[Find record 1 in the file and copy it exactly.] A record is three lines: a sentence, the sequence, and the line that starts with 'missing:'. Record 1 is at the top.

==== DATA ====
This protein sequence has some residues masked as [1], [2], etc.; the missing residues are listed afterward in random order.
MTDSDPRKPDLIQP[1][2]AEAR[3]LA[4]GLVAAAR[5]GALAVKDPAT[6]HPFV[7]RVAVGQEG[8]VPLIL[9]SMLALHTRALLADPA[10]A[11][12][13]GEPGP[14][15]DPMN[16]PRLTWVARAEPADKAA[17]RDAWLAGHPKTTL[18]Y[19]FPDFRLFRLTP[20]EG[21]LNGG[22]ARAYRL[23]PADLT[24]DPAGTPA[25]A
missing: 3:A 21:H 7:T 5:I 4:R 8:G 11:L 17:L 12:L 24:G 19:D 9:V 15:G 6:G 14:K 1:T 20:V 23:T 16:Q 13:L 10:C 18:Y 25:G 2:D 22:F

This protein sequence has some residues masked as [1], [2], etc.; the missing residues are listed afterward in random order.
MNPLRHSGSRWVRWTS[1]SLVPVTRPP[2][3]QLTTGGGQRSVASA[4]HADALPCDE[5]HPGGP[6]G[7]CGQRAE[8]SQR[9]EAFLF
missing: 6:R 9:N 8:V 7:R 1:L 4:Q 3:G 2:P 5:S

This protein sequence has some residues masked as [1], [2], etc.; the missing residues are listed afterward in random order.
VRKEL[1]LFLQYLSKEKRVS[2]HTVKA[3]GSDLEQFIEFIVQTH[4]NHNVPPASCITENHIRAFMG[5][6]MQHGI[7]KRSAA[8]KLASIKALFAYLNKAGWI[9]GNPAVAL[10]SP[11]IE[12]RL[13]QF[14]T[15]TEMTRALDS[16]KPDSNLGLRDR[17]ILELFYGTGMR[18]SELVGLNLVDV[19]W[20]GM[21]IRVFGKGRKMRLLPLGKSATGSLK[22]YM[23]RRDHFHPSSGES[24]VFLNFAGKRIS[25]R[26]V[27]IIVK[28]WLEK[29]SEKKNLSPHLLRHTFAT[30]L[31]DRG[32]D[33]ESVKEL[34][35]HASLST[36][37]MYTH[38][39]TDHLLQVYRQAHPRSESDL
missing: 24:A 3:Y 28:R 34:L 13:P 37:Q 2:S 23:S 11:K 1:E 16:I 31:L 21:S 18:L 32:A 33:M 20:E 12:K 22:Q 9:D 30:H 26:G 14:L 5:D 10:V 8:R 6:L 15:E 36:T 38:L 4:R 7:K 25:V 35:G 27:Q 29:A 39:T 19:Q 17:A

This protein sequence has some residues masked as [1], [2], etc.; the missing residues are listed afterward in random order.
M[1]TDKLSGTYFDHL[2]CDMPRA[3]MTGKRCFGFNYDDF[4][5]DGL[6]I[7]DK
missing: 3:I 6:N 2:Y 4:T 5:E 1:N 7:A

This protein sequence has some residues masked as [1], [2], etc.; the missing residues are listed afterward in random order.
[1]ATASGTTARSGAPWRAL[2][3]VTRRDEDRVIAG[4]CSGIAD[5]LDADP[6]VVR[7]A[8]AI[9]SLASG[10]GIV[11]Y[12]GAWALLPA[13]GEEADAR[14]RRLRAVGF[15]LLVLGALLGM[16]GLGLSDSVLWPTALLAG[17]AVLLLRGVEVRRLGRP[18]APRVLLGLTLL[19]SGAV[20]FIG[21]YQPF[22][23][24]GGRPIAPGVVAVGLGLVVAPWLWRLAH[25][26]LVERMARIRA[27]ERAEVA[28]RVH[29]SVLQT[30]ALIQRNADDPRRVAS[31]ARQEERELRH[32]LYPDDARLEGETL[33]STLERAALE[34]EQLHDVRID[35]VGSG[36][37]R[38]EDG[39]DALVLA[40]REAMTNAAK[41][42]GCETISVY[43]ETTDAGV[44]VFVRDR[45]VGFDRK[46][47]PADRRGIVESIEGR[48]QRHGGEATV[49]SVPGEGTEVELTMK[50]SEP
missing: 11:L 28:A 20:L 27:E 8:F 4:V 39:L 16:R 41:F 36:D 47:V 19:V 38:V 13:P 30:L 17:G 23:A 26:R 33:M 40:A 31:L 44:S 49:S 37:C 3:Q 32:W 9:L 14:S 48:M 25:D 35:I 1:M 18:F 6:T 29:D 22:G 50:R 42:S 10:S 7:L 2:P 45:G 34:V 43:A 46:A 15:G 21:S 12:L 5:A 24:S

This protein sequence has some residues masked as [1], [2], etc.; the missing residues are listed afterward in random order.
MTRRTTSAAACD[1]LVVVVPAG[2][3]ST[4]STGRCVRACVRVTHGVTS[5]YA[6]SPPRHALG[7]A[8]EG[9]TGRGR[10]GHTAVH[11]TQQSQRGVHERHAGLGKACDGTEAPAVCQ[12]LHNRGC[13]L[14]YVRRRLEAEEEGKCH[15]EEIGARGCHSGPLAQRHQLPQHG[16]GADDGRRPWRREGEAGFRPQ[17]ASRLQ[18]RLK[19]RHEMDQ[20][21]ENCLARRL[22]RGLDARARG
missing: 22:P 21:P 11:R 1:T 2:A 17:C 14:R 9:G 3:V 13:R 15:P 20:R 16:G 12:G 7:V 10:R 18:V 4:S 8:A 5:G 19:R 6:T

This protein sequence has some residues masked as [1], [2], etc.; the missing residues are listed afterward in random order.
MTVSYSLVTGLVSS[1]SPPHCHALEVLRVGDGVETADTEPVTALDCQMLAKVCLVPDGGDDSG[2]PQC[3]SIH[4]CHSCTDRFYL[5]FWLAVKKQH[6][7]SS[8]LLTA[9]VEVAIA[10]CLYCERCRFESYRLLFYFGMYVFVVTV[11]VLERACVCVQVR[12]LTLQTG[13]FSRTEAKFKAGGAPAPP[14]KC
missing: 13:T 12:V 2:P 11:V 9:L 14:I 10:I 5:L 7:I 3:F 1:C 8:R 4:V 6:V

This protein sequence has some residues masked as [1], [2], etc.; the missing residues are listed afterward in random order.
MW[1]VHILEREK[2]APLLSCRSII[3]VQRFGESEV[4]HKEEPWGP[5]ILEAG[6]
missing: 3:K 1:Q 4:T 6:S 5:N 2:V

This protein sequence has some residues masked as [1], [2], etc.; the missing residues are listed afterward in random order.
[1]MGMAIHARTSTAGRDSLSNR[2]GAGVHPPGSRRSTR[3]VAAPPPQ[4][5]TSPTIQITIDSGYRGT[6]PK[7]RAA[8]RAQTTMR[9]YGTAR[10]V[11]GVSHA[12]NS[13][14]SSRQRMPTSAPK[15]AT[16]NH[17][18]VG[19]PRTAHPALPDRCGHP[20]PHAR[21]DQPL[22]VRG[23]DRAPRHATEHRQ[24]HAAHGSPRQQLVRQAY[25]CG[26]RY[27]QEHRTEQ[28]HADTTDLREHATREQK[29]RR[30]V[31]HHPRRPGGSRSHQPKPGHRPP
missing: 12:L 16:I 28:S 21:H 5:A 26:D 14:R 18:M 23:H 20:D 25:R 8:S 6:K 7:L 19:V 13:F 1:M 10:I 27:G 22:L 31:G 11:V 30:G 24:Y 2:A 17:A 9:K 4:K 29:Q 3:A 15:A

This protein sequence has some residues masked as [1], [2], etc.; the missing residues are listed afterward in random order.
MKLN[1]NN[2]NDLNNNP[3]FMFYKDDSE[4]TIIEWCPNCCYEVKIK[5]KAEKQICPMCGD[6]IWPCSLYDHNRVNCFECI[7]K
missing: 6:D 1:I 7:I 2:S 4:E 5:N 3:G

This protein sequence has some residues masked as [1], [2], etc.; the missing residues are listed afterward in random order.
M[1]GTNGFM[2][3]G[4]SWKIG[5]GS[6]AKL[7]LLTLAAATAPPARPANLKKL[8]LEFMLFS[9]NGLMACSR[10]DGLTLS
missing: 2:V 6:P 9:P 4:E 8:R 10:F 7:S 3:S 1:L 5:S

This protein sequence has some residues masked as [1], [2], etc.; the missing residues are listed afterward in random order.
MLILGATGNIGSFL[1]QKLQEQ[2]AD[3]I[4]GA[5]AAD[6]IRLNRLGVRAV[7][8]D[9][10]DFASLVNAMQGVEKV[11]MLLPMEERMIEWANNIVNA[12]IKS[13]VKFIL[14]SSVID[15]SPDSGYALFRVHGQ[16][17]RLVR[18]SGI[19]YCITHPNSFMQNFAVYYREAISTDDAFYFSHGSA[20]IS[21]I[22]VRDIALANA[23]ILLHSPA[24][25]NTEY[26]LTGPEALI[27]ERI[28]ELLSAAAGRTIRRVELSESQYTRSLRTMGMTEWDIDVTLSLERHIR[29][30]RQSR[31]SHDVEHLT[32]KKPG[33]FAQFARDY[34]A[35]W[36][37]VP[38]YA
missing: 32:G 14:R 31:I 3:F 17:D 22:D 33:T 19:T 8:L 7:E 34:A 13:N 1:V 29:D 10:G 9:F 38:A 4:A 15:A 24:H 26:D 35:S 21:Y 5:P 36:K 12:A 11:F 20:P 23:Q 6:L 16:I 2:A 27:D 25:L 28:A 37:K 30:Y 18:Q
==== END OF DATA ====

This protein sequence has some residues masked as [1], [2], etc.; the missing residues are listed afterward in random order.
MTDSDPRKPDLIQP[1][2]AEAR[3]LA[4]GLVAAAR[5]GALAVKDPAT[6]HPFV[7]RVAVGQEG[8]VPLIL[9]SMLALHTRALLADPA[10]A[11][12][13]GEPGP[14][15]DPMN[16]PRLTWVARAEPADKAA[17]RDAWLAGHPKTTL[18]Y[19]FPDFRLFRLTP[20]EG[21]LNGG[22]ARAYRL[23]PADLT[24]DPAGTPA[25]A
missing: 3:A 21:H 7:T 5:I 4:R 8:G 11:L 17:L 12:L 24:G 19:D 9:V 15:G 6:G 14:K 1:T 20:V 23:T 16:Q 13:L 10:C 18:Y 25:G 2:D 22:F